How Clutchpoints is changing the game in online video preproduction



Although Clutchpoints is a startup venture that launched almost three years ago, the innovative news/media company has figured out how to make a unique breakthrough on today’s digital media landscape through video preproduction.

Background and Assets:

Clutchpoints (CP), founded by Nish Patel in December 2015, is a sports news website based in LA that produces social friendly content for its multimedia channels that total to about 20 million fans. Patel grew up a passionate fan of NBA culture, and he involves himself in many parts of the growing media entity that is CP. According to Dillon Reagan, Director of Partnerships for CP, the team consists of 10-15 full-time employees with some part-timers, and it is continually bringing in more full-time talent as the company grows. Additionally, Reagan noted the team owns the copyrights to ClutchPoints, Cavs Nation, as well as its Clutchpoints app’s algorithm. It also has a deal with USA TODAY Sports for photo content.

“We provide our products to all sports fans but primarily NBA and NFL on our social channels.” Reagan explained over conversation. “Our competitors range from Bleacher Report and ESPN to sites like Reddit, where a lot of our fans spend their time. The goal is to take those fans (from Facebook as well) and create our own platform that will enhance their experience as a sports fan.”

Business and Revenue Model:

According to Larry Elin, a professor at Syracuse University, “the biggest source of revenue for many [media] companies is advertising” (p. 2), and Patel recognizes this and, as a 24-year-old, channels his inner millennial mind, explaining how he utilizes his platform to give his audience what they desire.

“Millennials today want two things: Free content delivered right to them + not see any ads (use ad-block),” said Patel. “So that puts us media companies in a pickle in terms of how to monetize our viewers. Especially because the content isn’t cheap to produce at all and original content is even more expensive.”

When it comes to original content on CP, videos produced by rising sports talk personalities like Grady Rains and Da Kid Gowie take the main stage. CP partners with these guys in a mutualistic relationship where they independently pre-produce the content as CP shares it on its massive audience. These video creators gather facts and statistics from all major sporting events, puts them into an entertaining script format, and simply records the footage on the cameras in their smartphones. Because these video makers work on a freelance basis, they can create their own schedules, creating viral content when they feel necessary.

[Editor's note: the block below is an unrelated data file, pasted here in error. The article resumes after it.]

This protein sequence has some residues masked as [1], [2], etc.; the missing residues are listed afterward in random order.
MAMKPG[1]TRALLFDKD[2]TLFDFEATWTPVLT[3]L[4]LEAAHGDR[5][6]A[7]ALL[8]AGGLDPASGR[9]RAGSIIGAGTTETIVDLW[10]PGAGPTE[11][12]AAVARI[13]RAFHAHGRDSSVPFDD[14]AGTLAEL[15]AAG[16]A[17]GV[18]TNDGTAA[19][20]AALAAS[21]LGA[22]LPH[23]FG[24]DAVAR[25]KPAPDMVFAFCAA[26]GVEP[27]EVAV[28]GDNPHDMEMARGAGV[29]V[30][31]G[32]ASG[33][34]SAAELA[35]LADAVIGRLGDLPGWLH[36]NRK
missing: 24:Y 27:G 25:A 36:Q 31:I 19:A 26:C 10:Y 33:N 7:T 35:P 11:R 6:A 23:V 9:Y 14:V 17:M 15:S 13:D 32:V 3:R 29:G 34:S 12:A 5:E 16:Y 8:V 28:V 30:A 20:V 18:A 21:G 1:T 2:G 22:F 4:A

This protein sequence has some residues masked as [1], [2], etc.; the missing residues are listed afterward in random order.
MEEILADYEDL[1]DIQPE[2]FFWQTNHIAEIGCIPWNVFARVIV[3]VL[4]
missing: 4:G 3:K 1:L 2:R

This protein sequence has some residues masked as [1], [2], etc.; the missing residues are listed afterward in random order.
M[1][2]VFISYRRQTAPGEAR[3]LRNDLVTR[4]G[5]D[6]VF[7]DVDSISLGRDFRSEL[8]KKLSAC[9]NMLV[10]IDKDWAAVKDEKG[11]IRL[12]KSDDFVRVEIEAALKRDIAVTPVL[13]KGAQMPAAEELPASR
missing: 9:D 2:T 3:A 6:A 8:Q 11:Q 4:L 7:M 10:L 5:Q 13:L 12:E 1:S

“If we’re going for comments we focus on hot takes and topics where there’s a lot of opposing views in terms of the content,” added Patel. “If it’s shares we’re looking for virality through emotion or parody.”

Videos are also produced in the simplest places, such as inside their own cars, apartments, etc, so scouting for location is an easy process. The carefree nature of sports entertainment allows certain flexibility in how and when content is generated.

Videos from CP typically engage fans of all NBA teams to like, share, or click through video content shared on social media, and Patel has kept a close eye on where the market is shifting in terms of what his viewers enjoy watching.

“At ClutchPoints, I’ve definitely noticed trends of higher performing :30 videos compared to 2-3 minute video campaigns,” Patel continued. “Depending on the way the video is produced, it is optimized for CTR (click-through rate), view, comments, etc.”

This trend Patel noticed follows the same findings the IAB Research Lab found in their case study presentation on digital video advertising. The study determined that 30 second ads had the “highest likelihood of being shared online,” (slide 7) among many other beneficial effects.